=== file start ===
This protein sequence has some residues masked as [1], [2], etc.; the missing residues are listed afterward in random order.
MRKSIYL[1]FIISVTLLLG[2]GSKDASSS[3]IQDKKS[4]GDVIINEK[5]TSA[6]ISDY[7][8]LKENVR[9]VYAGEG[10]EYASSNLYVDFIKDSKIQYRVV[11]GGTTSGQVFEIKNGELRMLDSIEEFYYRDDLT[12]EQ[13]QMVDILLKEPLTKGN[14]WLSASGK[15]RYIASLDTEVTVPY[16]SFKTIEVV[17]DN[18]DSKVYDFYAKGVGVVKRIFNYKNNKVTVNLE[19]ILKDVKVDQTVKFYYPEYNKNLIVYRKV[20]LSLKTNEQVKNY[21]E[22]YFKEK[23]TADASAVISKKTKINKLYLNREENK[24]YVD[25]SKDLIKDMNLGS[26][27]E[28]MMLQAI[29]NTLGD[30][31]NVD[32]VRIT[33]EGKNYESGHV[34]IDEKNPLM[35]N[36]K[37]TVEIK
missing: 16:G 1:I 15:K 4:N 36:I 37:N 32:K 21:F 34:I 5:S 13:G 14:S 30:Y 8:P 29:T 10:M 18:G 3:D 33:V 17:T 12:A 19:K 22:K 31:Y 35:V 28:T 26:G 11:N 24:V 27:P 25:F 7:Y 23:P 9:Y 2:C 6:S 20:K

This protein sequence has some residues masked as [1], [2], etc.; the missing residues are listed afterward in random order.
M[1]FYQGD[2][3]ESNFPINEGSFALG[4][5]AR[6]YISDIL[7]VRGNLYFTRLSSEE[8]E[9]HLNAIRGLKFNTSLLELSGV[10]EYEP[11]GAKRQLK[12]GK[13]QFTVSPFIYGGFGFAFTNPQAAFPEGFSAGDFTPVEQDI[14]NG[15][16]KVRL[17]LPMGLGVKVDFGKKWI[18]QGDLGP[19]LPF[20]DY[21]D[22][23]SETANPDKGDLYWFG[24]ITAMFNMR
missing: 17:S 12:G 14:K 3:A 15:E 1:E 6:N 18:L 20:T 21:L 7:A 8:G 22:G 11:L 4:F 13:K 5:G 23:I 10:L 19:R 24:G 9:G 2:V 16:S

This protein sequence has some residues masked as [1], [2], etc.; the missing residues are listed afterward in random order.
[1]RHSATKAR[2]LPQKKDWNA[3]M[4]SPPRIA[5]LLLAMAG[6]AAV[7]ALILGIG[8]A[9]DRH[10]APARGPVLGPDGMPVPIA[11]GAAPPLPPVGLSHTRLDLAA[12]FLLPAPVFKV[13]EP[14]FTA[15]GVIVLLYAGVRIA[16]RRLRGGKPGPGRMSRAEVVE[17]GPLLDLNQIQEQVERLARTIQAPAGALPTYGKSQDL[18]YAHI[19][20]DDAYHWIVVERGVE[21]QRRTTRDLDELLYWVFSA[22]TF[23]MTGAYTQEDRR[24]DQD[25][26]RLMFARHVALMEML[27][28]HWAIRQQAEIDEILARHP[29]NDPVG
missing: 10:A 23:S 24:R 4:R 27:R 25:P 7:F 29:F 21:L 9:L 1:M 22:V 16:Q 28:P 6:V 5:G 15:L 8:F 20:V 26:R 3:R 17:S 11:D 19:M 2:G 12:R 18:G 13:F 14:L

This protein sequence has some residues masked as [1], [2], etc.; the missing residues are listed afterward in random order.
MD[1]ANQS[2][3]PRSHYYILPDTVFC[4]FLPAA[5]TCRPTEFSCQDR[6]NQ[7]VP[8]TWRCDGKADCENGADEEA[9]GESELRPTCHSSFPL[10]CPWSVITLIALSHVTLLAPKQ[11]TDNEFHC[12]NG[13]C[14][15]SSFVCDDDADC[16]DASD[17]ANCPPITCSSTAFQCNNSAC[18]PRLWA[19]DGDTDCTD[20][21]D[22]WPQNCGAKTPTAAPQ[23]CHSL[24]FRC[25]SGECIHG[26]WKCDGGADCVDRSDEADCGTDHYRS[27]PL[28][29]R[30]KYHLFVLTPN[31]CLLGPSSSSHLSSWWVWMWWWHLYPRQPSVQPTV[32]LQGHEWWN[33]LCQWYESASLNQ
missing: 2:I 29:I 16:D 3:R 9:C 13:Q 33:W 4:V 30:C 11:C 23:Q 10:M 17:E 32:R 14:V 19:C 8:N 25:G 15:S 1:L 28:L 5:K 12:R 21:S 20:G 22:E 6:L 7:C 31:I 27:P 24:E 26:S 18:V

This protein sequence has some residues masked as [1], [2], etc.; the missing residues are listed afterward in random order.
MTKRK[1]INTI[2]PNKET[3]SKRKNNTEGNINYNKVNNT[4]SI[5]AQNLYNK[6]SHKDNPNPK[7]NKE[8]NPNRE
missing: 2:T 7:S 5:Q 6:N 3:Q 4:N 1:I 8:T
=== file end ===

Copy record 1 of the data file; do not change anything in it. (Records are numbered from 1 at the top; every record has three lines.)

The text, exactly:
This protein sequence has some residues masked as [1], [2], etc.; the missing residues are listed afterward in random order.
MRKSIYL[1]FIISVTLLLG[2]GSKDASSS[3]IQDKKS[4]GDVIINEK[5]TSA[6]ISDY[7][8]LKENVR[9]VYAGEG[10]EYASSNLYVDFIKDSKIQYRVV[11]GGTTSGQVFEIKNGELRMLDSIEEFYYRDDLT[12]EQ[13]QMVDILLKEPLTKGN[14]WLSASGK[15]RYIASLDTEVTVPY[16]SFKTIEVV[17]DN[18]DSKVYDFYAKGVGVVKRIFNYKNNKVTVNLE[19]ILKDVKVDQTVKFYYPEYNKNLIVYRKV[20]LSLKTNEQVKNY[21]E[22]YFKEK[23]TADASAVISKKTKINKLYLNREENK[24]YVD[25]SKDLIKDMNLGS[26][27]E[28]MMLQAI[29]NTLGD[30][31]NVD[32]VRIT[33]EGKNYESGHV[34]IDEKNPLM[35]N[36]K[37]TVEIK
missing: 16:G 1:I 15:K 4:N 36:I 37:N 32:K 21:F 34:I 5:S 13:G 14:S 30:Y 8:P 29:T 10:M 18:G 3:D 33:V 17:T 12:A 19:K 22:K 31:Y 35:V 28:T 26:G 11:N 24:V 27:P 25:F 7:Y 23:P 9:Y 2:C 6:S 20:K